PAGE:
Having successfully reflashed the escs ( much smoother by the way) the original problem which put me on this path remains. Basically, As i lift off, the quad spins and as soon as it makes one or two hops, it seems to jar its brain and then flies in a directed and far more oriented manner that resembles controllable. What could this be?

Setup: Stock everything with 4-12 x 3.8

APM 2

Also I seem to get caught in a loop with the newer planner when trying to graph, as the connection demands the mavlink version 1 despite it being the 1.0 version already and cannot create a graph. Any thoughts?

 

tLogs are attached if thats helpful

TIA Bart

Views: 1549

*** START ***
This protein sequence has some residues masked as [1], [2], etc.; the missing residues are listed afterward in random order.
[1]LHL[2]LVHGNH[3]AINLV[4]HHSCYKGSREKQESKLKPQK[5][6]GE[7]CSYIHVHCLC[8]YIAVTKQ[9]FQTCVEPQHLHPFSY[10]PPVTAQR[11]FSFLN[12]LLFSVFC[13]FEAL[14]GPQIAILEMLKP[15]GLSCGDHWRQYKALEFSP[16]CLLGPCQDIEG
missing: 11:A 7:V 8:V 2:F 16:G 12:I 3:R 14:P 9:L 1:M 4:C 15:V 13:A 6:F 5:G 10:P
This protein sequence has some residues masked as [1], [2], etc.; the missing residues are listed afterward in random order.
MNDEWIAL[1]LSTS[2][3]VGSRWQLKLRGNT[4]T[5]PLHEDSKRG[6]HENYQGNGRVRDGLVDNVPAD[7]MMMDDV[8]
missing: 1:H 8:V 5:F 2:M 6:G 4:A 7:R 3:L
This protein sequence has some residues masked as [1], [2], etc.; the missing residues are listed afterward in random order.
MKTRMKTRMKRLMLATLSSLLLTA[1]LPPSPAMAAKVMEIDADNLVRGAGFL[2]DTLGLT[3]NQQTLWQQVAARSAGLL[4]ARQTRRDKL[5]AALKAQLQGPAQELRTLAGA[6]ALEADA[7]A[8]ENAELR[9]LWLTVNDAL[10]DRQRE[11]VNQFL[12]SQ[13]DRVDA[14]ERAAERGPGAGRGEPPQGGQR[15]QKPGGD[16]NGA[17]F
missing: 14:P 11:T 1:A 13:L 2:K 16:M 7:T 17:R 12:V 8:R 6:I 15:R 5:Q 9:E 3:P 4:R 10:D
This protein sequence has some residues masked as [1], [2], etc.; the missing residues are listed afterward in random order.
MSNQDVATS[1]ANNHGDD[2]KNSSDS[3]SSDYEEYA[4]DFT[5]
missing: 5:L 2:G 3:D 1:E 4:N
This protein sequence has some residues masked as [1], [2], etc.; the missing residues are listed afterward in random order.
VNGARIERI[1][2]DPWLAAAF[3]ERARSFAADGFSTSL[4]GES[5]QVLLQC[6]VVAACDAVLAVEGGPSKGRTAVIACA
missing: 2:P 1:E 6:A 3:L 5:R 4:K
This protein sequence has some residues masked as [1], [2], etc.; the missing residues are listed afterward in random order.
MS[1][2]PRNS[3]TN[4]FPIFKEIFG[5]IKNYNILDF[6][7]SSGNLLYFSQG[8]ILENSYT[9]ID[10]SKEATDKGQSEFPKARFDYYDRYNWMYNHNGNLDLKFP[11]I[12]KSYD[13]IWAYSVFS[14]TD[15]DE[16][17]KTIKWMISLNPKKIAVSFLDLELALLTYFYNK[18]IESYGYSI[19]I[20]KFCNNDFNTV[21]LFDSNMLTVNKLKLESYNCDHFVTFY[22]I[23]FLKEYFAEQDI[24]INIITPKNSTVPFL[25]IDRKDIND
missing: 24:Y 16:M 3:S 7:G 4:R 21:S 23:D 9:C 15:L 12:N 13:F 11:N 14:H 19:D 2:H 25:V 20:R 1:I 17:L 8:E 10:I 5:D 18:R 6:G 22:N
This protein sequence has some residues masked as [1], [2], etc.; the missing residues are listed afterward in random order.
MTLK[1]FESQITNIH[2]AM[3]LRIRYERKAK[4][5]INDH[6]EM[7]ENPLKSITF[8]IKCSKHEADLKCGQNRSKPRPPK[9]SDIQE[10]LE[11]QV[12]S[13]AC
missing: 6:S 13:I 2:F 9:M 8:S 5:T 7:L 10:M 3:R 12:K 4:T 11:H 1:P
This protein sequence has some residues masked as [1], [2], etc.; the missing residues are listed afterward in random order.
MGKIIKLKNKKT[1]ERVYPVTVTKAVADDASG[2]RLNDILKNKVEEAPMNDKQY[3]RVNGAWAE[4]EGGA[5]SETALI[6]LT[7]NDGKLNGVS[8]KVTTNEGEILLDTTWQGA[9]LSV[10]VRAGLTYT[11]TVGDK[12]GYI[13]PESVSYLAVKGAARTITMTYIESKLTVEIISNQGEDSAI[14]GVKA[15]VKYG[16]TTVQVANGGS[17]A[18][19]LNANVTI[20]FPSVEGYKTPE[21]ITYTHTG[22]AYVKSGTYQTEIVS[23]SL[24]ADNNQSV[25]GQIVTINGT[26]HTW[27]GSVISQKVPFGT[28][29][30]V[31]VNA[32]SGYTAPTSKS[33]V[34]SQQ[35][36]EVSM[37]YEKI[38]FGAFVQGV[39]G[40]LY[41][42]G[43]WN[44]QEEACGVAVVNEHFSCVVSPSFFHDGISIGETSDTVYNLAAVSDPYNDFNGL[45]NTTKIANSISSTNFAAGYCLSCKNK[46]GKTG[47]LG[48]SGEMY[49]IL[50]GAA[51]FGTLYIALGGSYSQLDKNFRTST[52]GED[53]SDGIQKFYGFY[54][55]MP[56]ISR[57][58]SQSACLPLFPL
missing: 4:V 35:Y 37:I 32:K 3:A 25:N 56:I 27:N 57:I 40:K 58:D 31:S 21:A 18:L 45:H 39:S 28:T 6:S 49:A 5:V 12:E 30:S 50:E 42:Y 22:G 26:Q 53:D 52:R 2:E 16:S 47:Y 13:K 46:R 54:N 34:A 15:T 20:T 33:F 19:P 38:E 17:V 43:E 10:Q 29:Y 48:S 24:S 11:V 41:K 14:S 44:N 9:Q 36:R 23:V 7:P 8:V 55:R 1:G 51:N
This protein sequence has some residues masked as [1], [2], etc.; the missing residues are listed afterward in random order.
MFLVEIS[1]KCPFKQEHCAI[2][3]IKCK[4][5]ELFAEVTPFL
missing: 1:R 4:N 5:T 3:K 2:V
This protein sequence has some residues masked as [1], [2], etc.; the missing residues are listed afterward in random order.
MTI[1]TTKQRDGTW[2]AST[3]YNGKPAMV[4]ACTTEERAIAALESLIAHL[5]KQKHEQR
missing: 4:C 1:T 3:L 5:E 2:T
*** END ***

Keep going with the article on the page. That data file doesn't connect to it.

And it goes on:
Attachments:

Reply to This

Replies to This Discussion

CLiff-E

That's an excellent idea! Im still trying to get a handle on what is statistically significant here however. The frame and motors all appear to be straight on all axes. Thats not to say they perhaps arent off by a degree or two, but Its not visually apparent. I should perhaps elaborate a little, but the rotation is not slow but rather 360 degrees per second or so. basically enough so that its tough as a fairly decent fixed wing RC pilot, I cannot get it to maintain a consistant heading and will mash it if i try, so i end up up wussing out and setting down.

Ill try that immediately. Ill disable and attempt a flight or 2

Thanks for the great idea

Bart

So I just flew a battery with some marginally stable time, but the same issue continues even though the compass was disabled. It may have been slightly better, but not enough for me to say without a doubt that was part of the problem. Also, JSYK, there does not seem to be a way to disable GPS as Ive an APM 2. Any references to it involve desoldering or rewiring. Am i missing something here? Disabling the magnetometer was no problem though.